his insurance was denied;
For since he never really lived
they claimed he never died!

You must get involved to have an impact. No one is impressed with the win-loss record of the referee. But getting involved in the game of life means you will face many unknowns and uncertainties and changes. 

All of our plans for tomorrow’s activities can be shattered by a thousand unknowns whether we stay at home, venture out onto the roads, or sail solo across the world’s oceans. It’s been well said that “you cannot discover new oceans unless you have the courage to lose sight of the shore” (French author—André Gide). 

Jessica Watson is an Australian sailor from my home community in Queensland who at the age of 16 became the youngest person to sail solo, non-stop and unassisted around the world—a wonderful achievement. She left Sydney on 18 October 2009, sailed eastbound over the Pacific Ocean, Atlantic Ocean and the Indian Ocean, eventually arriving back in Sydney just before her 17th birthday. 

The reason for her journey? “I wanted to inspire people. I hated being judged by my appearance and other people’s expectations of what a ‘little girl’ was capable of.” This from someone who first had to overcome her fear of high seas. 

My point simply is this. The risks and fears associated with change are built right into the very nature of our all too short lives. But the more you turn your back on the inevitable changes that life brings, the more you die a little inside…. and you’ll never inspire anyone.

Back to our Torah passage. A new chapter in their history faced the Israelites! Changes were inevitable—big changes. But God had given them some even bigger promises, and rock-solid assurances that He would be with them. 

This raises an interesting thought that we will pick up later when we consider the place of faith in God’s promises. You see, our need to check things out for ourselves may in fact reflect an underlying doubt that God really has everything in hand. Our trust in Him is shaky at best. 

When faced with significant change in our lives we are prone to want to have all the i’s dotted and the t’s crossed. And so we organise everything ourselves—and we leave God out of the equation.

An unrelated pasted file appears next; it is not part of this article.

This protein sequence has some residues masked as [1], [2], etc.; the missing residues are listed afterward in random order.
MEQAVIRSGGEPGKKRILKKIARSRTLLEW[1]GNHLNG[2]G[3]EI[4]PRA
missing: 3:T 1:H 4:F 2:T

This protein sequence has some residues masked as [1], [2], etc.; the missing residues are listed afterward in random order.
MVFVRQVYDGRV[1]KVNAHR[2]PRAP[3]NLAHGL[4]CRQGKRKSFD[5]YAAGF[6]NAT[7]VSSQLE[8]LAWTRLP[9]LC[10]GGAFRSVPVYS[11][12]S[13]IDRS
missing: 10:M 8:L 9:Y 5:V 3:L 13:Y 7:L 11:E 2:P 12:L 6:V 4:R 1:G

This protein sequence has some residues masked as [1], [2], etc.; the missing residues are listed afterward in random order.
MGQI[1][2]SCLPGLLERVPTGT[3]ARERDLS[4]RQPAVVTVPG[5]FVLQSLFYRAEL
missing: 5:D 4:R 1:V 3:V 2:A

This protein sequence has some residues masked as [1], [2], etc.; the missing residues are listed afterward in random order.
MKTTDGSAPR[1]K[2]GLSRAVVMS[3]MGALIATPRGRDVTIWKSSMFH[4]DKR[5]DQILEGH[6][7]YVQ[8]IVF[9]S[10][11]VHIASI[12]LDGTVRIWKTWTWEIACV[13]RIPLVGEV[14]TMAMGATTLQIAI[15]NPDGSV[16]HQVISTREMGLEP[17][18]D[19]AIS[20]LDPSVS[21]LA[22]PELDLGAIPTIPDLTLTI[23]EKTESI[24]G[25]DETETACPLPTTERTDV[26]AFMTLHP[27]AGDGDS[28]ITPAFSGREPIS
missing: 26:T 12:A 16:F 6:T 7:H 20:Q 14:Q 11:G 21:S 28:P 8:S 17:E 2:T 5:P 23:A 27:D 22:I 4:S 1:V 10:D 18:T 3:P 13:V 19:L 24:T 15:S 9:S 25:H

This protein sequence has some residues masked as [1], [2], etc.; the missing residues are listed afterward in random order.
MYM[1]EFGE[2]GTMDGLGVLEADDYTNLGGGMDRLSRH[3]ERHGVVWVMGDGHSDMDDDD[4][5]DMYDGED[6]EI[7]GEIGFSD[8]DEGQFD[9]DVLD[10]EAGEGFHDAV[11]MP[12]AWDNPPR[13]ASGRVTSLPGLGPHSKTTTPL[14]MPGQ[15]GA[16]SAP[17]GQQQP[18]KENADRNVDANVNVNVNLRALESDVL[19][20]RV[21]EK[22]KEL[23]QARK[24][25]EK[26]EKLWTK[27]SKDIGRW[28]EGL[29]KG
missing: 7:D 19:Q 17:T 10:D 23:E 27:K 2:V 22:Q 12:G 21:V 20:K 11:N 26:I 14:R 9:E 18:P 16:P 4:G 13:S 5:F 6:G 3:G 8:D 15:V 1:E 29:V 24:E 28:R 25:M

Resh Lakish, generally recognised as a giant of Torah study, interpreted the words “Sh’lach Lecha”, translated simply as “send” in Numbers 13:2, to mean that God gave Moses discretion over whether to send the spies.

“Sh’lach Lecha” actually means “send for yourself” or “send on your behalf.” Resh Lakish read Moses’ recollection of the matter in Deuteronomy 1:23 that “the plan pleased me well” to mean that agreeing to send the spies pleased Moses well—but not God. 

God would have known what would be the tragic outcome of the spies’ mission. Certainly He would have wanted the Israelites to advance into Canaan trusting totally in His promises and embracing the changes inevitable in moving forward.

Hadn’t God parted the Red Sea and delivered Israel from the bonds of slavery? He had rained manna from Heaven and poured water from a rock! Hadn’t He led them by fire and by cloud? 

God knows the end from the beginning. And God knows our hearts—intimately. We read in Jeremiah 17:9-10—“The heart is deceitful above all things, and desperately wicked; who can know it? I, the Lord, search the heart, I test the mind, even to give every man according to his ways, according to the fruit of his doings.”

As a Christian, I for one am grateful that through Jesus God has shown Himself to be a forgiving Father who knows and understands my heart—all my follies, failures and fears—and still loves me! It seems that the Israelites in the wilderness of Paran, however, simply could not overcome the fear barrier.